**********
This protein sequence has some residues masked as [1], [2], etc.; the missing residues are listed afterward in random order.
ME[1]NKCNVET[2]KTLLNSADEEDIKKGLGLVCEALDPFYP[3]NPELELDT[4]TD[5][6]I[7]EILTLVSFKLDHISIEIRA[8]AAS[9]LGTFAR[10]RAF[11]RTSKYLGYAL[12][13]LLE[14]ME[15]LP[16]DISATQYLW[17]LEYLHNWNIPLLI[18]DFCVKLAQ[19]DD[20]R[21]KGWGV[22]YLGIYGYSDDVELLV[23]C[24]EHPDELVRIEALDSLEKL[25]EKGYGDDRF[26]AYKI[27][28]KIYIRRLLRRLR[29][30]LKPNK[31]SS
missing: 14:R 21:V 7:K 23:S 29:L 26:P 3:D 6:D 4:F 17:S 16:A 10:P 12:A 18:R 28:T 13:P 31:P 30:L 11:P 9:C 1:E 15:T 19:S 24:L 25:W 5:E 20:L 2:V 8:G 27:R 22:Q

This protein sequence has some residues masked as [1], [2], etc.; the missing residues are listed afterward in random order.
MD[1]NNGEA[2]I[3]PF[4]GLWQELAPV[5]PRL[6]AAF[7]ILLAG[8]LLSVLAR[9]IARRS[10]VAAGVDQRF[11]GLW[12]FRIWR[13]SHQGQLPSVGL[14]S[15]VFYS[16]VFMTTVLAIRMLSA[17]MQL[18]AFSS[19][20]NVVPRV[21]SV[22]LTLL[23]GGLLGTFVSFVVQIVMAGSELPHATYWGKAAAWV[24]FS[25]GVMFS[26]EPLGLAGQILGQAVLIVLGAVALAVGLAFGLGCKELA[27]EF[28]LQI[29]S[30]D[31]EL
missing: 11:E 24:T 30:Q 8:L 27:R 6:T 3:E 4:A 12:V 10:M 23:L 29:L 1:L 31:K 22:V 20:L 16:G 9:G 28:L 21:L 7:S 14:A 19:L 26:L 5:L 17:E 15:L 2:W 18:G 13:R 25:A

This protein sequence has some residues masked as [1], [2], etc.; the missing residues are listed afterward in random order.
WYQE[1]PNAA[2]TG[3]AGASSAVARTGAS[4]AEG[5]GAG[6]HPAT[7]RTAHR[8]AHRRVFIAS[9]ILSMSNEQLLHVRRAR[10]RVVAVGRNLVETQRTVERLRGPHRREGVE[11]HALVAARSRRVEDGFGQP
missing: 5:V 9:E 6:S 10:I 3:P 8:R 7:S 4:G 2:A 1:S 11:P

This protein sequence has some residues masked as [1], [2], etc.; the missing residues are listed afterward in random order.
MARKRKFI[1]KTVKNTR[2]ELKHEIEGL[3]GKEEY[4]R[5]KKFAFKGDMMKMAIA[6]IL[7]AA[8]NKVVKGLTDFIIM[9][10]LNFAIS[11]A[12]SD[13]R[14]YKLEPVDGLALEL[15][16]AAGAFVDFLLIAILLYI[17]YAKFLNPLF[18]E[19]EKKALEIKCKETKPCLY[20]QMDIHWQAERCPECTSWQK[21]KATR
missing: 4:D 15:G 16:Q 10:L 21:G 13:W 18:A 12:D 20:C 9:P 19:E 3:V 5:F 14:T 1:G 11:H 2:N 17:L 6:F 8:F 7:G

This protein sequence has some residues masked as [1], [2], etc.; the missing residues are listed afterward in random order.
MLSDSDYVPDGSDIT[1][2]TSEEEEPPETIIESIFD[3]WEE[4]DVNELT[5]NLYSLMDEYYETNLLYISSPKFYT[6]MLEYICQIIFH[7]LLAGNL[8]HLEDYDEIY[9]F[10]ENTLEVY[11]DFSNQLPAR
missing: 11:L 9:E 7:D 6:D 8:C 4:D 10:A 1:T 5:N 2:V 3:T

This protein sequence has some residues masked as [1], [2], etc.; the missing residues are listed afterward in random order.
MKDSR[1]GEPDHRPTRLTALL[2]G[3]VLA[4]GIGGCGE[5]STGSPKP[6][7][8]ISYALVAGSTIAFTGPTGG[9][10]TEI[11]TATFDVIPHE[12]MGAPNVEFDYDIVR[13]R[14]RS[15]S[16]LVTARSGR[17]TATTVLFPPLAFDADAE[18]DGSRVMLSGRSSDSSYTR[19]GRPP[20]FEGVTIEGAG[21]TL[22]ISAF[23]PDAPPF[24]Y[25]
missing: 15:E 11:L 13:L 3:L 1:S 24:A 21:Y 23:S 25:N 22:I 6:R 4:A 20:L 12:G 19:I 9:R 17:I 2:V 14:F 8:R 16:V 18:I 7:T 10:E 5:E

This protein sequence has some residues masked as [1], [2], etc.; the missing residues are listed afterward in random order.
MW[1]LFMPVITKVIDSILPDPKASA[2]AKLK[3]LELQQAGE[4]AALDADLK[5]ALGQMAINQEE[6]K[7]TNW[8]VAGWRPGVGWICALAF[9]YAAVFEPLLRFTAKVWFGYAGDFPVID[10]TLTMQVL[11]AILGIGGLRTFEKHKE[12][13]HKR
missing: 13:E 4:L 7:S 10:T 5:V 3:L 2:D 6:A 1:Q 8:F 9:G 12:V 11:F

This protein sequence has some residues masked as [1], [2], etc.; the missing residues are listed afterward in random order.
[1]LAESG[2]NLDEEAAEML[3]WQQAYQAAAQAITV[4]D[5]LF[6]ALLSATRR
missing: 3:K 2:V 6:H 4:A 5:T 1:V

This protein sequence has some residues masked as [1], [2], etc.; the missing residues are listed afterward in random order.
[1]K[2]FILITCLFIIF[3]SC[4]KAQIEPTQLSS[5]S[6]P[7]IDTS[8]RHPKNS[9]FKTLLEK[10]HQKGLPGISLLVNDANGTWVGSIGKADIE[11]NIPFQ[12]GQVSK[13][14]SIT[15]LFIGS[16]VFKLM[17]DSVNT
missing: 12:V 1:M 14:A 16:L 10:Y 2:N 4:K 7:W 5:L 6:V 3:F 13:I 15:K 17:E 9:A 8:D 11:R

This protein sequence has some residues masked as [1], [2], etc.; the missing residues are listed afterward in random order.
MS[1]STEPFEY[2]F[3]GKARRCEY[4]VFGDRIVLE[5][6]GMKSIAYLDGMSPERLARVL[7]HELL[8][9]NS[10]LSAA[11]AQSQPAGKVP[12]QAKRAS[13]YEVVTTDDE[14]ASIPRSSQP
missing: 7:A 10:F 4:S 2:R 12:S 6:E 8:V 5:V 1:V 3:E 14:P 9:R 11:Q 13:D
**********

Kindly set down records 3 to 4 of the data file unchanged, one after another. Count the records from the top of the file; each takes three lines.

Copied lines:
This protein sequence has some residues masked as [1], [2], etc.; the missing residues are listed afterward in random order.
WYQE[1]PNAA[2]TG[3]AGASSAVARTGAS[4]AEG[5]GAG[6]HPAT[7]RTAHR[8]AHRRVFIAS[9]ILSMSNEQLLHVRRAR[10]RVVAVGRNLVETQRTVERLRGPHRREGVE[11]HALVAARSRRVEDGFGQP
missing: 5:V 9:E 6:S 10:I 3:P 8:R 7:S 4:G 2:A 1:S 11:P

This protein sequence has some residues masked as [1], [2], etc.; the missing residues are listed afterward in random order.
MARKRKFI[1]KTVKNTR[2]ELKHEIEGL[3]GKEEY[4]R[5]KKFAFKGDMMKMAIA[6]IL[7]AA[8]NKVVKGLTDFIIM[9][10]LNFAIS[11]A[12]SD[13]R[14]YKLEPVDGLALEL[15][16]AAGAFVDFLLIAILLYI[17]YAKFLNPLF[18]E[19]EKKALEIKCKETKPCLY[20]QMDIHWQAERCPECTSWQK[21]KATR
missing: 4:D 15:G 16:Q 10:L 21:G 13:W 18:A 12:D 20:C 9:P 19:E 3:V 5:F 14:T 1:G 11:H 2:N 17:L 6:F 8:F 7:G